Q:  Which Macintosh computers can use Virtual Memory?
A:  Macintosh IIx, IIcx, and SE/30 are ready to use Virtual
    Memory--no additional hardware is needed.  Macintosh II can
    take advantage of Virtual Memory by adding the 68851 PMMU 
    coprocessor onto the Macintosh II logic board (a socket is
    provided on the board for this chip).  This coprocessor chip
    is on the Apple price list.  This is the same co-processor 
    needed to run A/UX, Apple's version of AT&T's UNIX operating system.

    Apple's 68000-based systems--Macintosh Plus and Macintosh SE--cannot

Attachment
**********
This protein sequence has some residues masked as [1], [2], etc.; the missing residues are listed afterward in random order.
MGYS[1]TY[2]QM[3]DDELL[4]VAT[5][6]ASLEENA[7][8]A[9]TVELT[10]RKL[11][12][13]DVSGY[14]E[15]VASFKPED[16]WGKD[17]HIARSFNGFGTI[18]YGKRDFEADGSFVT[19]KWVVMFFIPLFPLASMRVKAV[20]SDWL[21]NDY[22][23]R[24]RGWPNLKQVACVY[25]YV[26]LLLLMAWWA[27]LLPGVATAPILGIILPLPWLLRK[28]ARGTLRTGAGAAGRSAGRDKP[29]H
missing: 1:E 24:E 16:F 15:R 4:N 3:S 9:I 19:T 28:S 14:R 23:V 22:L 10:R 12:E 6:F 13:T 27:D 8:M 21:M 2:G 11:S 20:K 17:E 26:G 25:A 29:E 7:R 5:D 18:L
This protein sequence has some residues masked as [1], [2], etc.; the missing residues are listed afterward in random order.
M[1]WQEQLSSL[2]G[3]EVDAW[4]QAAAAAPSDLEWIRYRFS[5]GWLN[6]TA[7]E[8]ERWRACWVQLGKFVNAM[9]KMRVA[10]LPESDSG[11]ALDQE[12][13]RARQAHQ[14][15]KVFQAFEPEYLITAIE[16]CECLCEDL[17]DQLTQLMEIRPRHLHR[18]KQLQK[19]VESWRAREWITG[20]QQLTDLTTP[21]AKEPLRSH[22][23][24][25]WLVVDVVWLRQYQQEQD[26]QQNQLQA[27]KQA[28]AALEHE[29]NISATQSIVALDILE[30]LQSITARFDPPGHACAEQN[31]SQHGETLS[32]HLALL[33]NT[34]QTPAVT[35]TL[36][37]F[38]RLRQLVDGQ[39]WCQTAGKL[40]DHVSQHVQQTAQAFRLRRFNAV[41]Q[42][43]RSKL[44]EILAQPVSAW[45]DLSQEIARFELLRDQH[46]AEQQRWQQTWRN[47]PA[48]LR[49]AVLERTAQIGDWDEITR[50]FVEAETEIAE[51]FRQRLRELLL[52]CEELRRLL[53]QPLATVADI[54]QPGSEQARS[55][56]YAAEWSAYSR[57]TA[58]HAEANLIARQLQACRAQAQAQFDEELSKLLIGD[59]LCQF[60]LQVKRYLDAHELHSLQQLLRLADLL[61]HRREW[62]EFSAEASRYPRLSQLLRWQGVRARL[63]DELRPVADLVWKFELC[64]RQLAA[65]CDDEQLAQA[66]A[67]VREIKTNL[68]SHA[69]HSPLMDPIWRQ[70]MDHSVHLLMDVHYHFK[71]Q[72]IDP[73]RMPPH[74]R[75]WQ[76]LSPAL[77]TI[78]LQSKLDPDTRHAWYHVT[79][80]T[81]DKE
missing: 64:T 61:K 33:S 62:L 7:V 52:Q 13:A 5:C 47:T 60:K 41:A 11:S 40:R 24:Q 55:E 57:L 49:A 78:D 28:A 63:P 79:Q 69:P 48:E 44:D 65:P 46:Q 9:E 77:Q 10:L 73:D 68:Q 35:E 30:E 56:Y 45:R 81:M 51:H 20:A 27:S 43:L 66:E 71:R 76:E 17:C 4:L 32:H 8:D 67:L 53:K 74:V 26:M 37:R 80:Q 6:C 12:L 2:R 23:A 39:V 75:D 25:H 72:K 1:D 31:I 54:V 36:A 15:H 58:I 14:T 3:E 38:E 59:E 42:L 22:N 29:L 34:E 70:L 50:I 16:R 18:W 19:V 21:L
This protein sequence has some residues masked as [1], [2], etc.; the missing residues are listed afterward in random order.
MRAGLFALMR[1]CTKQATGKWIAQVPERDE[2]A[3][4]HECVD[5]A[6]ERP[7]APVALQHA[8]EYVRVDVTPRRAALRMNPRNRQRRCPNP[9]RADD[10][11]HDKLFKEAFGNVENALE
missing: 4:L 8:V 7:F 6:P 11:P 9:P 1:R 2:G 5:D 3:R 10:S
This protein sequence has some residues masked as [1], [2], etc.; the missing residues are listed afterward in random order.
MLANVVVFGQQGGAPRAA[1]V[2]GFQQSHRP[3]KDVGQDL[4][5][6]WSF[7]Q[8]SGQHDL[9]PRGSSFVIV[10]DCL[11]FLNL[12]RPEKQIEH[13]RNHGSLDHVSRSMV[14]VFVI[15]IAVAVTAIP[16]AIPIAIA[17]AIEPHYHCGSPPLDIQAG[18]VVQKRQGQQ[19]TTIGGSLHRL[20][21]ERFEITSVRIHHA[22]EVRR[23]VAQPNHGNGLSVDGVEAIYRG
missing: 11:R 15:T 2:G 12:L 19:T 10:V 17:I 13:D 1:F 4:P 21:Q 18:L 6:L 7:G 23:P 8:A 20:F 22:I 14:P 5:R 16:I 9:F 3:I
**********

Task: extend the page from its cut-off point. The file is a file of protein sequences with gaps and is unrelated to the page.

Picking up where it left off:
take advantage of the Virtual Memory capability of System 7.0.
    Macintosh SE owners have the option of the Macintosh SE/30 logic
    board upgrade to gain Virtual Memory capabilities.

Q:  Why can't Macintosh Plus and Macintosh SE use Virtual Memory?
A:  The 68000 microprocessor used in the Macintosh Plus and
    Macintosh SE does not have the memory management hardware
    necessary for Virtual Memory.  This memory management
    capability is one of the primary differences between the 68000 and its 
    successor chips.
                                                                    

32-Bit Addressing

Q:  What is 32-Bit Addressing?
A:  32-Bit Addressing enables the Macintosh to use up to 4
    gigabytes of memory.  The basic software and hardware of the
    Macintosh already supports  the 32-Bit Addressing model.  
    However, Macintosh currently is limited to 8 megabytes of
    memory because 32-Bit Addressing is not yet fully implemented